If you had told me last week, “Just switch the sofa and the big chair and you will create a space of beauty that can serve your quest for a life well loved,” I would have said, “Well, it’s something to do anyway,” but I would not have believed you.

On Monday, I sat in my new beautiful room, candles lit, checking in with myself, whispering to my old gods and holding my desire in my hand like a precious gem. I could not imagine when I started this little project that I would end up with this room. I realized that this is the small favor I asked of my stepdad. This was the plan that seemed so unformed, frivolous, and potentially disastrous. I could not have imagined this room, could not have set this room as a goal. In a million years or randomly setting and achieving goals I would sooner write a King Lear than aim for this room. And yet, here I am in a place of my own making, one step closer to my dream.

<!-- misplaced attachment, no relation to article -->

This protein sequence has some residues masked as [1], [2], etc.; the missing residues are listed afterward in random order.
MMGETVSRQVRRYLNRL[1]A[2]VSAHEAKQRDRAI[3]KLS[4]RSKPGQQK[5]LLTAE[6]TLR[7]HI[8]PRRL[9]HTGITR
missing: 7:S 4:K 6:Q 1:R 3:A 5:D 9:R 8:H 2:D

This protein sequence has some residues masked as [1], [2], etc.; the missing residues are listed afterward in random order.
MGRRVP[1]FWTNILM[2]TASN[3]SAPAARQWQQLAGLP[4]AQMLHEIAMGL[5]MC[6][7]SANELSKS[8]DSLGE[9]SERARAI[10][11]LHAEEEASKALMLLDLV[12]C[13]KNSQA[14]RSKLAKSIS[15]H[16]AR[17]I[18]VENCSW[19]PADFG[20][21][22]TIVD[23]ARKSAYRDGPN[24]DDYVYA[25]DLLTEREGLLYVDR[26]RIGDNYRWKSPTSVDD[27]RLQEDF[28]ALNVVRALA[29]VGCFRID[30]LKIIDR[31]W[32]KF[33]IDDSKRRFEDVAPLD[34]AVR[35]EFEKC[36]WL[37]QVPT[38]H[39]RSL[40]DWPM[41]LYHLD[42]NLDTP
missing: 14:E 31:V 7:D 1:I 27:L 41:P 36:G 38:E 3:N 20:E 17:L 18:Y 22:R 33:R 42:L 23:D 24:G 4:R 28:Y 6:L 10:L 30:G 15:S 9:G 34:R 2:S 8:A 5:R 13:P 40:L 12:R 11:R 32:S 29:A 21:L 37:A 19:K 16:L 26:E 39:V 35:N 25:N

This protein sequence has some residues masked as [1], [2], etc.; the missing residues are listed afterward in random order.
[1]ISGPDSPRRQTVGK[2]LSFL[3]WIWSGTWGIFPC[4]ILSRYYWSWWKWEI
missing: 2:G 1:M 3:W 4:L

Winter Wishes

[The story behind the wish can be found here. Be warned. It'll take you *ages* to read because I write too much awesome.]

In the latest installment of Wishcasting Wednesday, Jaime Ridler asks, "What is your winter wish?"

I wish to keep dreaming.